Policies to Build School Building Quality
Ensuring that students in our nation’s schools have access to enriching, safe, and healthy school environments constitutes a fundamental tenet of a quality public education. Such factors as teacher experience and qualifications or curricular standards are among the key elements of a school’s educational climate. But the physical conditions of school buildings and facilities also play a role in shaping a child’s educational experience.
For Quality Counts 2008, the EPE Research Center examined whether states routinely collect statewide information on the condition of school facilities using surveys or an alternative mechanism. Twenty-two states have such policies in place, with half of those states monitoring schools on an annual basis. Among states that do have formal statewide mechanisms in place, school conditions may be monitored using inspections, surveys, reports, or electronic databases. Although such policies deal primarily with the physical condition of facilities, the well-informed allocation of construction and renovation dollars can represent an important first step in providing a high-quality school environment that will support student learning.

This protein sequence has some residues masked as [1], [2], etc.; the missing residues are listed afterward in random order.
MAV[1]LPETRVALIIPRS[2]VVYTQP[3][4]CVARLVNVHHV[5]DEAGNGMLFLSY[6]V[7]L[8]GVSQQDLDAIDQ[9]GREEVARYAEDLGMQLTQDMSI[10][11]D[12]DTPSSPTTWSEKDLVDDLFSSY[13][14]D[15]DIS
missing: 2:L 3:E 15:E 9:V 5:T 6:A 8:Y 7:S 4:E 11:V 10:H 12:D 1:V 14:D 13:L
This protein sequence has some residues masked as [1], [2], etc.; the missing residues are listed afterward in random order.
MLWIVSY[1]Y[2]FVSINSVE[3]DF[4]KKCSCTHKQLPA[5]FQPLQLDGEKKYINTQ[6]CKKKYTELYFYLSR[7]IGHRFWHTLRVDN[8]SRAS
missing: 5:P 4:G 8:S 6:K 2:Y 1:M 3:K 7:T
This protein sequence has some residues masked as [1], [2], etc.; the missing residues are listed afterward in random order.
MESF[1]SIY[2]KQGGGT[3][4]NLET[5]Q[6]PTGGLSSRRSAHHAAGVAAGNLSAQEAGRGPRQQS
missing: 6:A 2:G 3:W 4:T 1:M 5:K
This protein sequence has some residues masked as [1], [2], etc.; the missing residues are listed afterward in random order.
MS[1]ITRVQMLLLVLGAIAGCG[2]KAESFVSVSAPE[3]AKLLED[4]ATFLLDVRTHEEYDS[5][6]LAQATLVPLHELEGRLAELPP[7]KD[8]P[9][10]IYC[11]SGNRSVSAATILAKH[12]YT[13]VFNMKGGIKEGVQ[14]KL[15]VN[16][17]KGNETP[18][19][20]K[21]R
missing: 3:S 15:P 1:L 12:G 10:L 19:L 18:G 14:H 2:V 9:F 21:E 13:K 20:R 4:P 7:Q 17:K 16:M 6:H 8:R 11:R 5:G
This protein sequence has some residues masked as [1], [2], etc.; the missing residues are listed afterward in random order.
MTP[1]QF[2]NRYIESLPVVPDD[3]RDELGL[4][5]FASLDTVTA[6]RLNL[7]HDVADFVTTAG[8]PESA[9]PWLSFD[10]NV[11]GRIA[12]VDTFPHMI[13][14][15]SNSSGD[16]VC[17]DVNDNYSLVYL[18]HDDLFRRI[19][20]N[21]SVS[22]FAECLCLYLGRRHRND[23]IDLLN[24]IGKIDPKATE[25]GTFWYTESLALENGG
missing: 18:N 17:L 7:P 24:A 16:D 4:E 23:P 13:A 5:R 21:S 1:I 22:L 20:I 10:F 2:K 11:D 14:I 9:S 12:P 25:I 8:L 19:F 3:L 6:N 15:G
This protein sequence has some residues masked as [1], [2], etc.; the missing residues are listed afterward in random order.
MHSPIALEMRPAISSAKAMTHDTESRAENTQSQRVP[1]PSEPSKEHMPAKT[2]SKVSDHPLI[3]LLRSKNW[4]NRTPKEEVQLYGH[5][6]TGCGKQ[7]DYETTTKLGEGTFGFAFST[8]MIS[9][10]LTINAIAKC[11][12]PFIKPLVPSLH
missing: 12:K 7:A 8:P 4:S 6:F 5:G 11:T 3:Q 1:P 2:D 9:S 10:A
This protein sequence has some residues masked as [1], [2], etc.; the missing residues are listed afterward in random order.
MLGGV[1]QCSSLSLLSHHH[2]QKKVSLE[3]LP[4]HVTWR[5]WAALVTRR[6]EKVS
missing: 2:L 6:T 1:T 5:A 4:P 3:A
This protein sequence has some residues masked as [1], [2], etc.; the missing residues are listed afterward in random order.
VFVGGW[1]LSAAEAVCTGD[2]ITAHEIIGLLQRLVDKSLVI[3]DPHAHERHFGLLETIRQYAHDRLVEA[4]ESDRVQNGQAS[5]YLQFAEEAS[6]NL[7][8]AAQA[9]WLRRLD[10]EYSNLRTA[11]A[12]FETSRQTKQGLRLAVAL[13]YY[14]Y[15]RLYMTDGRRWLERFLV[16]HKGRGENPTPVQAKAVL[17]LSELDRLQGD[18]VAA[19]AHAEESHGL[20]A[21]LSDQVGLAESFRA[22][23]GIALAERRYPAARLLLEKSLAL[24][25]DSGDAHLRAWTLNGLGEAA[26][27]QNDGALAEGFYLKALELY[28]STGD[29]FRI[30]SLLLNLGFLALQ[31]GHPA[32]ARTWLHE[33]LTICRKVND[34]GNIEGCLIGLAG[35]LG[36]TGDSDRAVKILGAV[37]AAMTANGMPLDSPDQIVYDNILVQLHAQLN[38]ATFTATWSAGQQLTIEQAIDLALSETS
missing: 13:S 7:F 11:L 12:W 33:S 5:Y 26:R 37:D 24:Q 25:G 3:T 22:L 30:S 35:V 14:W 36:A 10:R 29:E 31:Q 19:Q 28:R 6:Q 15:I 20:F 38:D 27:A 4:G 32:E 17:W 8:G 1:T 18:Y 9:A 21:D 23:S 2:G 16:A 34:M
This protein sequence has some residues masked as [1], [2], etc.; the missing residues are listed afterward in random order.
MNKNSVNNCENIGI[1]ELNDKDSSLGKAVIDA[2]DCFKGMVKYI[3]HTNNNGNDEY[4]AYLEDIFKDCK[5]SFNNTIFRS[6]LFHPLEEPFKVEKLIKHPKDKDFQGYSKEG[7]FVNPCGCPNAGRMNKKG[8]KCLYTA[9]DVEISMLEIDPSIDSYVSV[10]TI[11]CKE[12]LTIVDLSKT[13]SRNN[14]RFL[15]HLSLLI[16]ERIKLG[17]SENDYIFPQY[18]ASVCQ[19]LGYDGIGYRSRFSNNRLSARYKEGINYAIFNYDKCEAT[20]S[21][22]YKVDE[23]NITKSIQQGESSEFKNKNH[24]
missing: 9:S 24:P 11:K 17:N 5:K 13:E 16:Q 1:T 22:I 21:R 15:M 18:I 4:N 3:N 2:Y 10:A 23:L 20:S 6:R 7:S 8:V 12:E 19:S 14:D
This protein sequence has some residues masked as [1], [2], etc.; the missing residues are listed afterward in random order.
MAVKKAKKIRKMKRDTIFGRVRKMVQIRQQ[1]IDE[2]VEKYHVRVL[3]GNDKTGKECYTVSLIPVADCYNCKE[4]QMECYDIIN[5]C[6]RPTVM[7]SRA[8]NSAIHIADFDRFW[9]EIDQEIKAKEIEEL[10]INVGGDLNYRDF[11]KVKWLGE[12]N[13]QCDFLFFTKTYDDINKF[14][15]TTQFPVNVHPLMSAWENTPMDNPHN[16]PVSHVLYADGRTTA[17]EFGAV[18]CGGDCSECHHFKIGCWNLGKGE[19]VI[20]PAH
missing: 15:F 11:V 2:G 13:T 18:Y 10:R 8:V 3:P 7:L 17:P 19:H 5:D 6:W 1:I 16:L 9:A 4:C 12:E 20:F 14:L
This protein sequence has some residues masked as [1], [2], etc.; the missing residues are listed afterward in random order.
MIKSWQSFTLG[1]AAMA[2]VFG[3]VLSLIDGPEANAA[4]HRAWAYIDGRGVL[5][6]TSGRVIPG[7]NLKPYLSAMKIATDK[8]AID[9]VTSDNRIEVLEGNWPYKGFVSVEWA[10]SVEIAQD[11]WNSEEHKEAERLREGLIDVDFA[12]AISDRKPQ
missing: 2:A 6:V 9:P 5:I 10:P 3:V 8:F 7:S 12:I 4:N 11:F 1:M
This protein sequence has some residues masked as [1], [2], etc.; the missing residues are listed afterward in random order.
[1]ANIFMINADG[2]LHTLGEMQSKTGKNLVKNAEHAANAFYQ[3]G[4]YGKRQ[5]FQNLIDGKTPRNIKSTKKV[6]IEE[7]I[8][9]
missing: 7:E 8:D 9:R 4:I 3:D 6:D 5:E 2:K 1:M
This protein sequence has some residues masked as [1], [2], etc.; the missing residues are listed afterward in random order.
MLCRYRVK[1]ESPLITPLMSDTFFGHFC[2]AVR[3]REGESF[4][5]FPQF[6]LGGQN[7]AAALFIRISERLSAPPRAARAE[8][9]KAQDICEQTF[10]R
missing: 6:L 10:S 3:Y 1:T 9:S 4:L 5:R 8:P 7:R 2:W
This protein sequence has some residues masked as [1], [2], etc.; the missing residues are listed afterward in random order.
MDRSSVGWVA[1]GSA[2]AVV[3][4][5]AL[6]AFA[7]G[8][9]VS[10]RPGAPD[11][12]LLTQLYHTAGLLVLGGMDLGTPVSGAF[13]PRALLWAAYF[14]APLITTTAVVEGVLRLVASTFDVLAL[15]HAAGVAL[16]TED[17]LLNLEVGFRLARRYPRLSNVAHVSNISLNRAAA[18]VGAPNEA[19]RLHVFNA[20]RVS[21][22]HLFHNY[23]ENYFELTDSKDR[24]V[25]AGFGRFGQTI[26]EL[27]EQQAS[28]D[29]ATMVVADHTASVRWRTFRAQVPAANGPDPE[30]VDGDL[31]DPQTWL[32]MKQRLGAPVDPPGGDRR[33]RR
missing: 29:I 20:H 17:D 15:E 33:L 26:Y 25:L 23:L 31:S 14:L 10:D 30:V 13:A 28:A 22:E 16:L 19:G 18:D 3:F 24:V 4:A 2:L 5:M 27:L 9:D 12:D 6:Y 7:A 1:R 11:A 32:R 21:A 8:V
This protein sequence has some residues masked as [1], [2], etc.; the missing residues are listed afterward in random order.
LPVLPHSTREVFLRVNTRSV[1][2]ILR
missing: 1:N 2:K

For more state-by-state data on school conditions and other topics, search the EPE Research Center's Education Counts database.
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- Assistant Principal
- Elmwood Village Charter School, Buffalo, New York
- School Principal
- Immaculate High School, Danbury, Connecticut
- District Superintendent & Chief Executive Officer
- Oneida-Herkimer-Madison BOCES, New Hartford, New York
- Education Program Manager II, Chief of Special Education Performance Support & Technical Assistance
- Maryland State Dept of Education, Baltimore, Maryland
- High School Teacher (Social Studies, Spanish, Counselor, Music/Drama)
- Erie High School in the St. Vrain Valley School District, Erie, Colorado